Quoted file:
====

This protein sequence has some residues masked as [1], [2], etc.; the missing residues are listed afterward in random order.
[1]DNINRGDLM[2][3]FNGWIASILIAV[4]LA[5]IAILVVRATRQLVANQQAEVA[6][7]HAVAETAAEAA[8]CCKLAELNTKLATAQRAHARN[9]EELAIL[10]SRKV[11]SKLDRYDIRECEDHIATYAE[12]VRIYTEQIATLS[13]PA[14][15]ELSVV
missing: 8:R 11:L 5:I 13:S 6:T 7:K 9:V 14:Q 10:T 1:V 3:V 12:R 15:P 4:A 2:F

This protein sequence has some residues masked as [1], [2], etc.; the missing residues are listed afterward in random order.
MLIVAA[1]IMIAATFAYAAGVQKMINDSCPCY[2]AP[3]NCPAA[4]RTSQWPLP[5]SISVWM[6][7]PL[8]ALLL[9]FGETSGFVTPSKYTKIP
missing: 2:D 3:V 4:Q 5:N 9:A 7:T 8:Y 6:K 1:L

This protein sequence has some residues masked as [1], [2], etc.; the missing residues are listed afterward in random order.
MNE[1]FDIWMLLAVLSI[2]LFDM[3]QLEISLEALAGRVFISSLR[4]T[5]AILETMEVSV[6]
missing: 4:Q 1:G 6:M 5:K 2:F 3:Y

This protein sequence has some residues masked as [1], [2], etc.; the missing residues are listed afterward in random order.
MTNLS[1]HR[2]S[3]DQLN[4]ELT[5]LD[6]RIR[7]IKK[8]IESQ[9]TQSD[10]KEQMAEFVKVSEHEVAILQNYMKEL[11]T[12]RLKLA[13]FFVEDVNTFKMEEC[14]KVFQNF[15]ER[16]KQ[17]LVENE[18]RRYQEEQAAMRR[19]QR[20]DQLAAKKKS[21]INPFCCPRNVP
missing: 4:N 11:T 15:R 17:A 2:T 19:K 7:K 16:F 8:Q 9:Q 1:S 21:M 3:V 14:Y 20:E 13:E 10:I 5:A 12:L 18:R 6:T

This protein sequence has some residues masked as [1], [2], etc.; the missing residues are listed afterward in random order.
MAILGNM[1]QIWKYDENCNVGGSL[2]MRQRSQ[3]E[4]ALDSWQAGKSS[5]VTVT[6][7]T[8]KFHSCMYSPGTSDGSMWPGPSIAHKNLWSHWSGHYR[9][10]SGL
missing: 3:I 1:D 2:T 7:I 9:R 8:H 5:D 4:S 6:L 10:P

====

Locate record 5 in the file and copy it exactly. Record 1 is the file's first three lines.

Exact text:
This protein sequence has some residues masked as [1], [2], etc.; the missing residues are listed afterward in random order.
MAILGNM[1]QIWKYDENCNVGGSL[2]MRQRSQ[3]E[4]ALDSWQAGKSS[5]VTVT[6][7]T[8]KFHSCMYSPGTSDGSMWPGPSIAHKNLWSHWSGHYR[9][10]SGL
missing: 3:I 1:D 2:T 7:I 9:R 8:H 5:D 4:S 6:L 10:P